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Crimson Trace's laser focus

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Articles - May 2011
Wednesday, April 20, 2011
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Crimson Trace's laser focus
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The company maintains its hold on the market through its military connections and research and development of new technologies. Crimson Trace hired ex-U.S. Special Forces agents Dale Suzuki and Jeff Hoblitt in 2009 to draw upon their military connections to land government contracts. Last August, the company announced a contract to supply the U.S. Navy Seals with invisible laser sights used in conjunction with specialized goggles.

0511_CrimsonTrace_02

The company specializes in laser sights that are integrated into gun grips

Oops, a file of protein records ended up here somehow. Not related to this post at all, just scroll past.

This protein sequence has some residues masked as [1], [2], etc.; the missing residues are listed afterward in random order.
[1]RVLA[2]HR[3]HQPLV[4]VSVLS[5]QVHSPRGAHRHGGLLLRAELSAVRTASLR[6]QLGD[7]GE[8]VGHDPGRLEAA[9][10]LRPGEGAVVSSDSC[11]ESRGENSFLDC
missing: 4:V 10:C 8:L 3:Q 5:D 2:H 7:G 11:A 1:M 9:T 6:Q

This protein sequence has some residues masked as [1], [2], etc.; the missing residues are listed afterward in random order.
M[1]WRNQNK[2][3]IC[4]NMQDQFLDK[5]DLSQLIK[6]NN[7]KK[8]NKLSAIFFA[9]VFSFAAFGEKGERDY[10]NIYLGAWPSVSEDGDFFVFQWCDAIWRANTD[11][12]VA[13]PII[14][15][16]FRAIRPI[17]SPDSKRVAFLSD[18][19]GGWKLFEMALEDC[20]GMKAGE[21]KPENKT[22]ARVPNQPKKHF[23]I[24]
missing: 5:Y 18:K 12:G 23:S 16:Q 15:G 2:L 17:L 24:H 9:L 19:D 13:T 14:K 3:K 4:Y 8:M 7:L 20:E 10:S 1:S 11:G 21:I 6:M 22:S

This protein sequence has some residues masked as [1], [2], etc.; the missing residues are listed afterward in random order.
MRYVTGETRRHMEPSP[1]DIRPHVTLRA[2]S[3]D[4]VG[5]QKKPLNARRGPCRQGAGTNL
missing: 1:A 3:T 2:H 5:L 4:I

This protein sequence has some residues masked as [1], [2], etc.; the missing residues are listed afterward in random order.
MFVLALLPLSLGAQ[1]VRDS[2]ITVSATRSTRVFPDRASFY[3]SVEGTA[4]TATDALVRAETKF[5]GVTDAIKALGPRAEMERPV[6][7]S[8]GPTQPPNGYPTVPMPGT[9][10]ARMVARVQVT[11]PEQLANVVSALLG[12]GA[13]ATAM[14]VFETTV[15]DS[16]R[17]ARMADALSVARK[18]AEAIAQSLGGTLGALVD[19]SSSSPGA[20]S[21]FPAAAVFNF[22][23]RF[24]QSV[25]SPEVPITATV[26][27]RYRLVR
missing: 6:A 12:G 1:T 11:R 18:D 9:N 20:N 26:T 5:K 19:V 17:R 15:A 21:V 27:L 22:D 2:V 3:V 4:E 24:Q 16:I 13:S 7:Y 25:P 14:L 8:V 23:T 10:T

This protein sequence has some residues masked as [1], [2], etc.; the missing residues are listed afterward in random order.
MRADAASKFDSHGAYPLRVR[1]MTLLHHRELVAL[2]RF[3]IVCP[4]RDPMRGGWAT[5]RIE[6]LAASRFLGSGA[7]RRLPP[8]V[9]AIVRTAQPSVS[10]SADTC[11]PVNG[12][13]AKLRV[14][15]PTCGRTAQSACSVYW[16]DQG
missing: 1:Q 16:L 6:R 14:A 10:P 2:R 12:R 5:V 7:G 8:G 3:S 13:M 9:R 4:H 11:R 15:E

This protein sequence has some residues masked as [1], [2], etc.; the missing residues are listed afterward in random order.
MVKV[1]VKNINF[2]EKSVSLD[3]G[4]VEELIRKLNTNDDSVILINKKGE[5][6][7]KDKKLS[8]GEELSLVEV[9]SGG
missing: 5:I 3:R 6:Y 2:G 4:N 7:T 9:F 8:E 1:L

Though its military contracts only account for roughly 5% of  revenue (most of the business is with commercial clients such as law enforcement agencies), Crimson Trace spokesman Iain Harrison says he is confident that future contracts with the military will push the company forward. “The military is one of the most conservative institutions out there; it’s a big ship that is slow to turn,” he says. “But once they see it out in the field, they get on board.” Last year, the company had three engineering staffers designing new products. They now have 10.

Crimson Trace plans to capitalize on its partnership with Pennsylvania-based precision part maker CNC manufacturing to produce laser grips that can be custom-fitted for a customer using a variety of materials such as resin-reinforced wood.
Ever-changing products aside, a lot of it comes down to that bullet point about top-notch customer service.

“Americans are satisfied with poor service,” says Danielson. “We want raving fans."

Peter Beland



 

Comments   

 
Guest
0 #1 RE: Crimson Trace's laser focusGuest 2013-05-20 11:56:45
I have a glock G20, with a laser formed in the trigger gard, and a red button on the back of grip. I was told it was crimson trace. I need to find what battery it takes, and possibly the laser model.
respectfully: TOM
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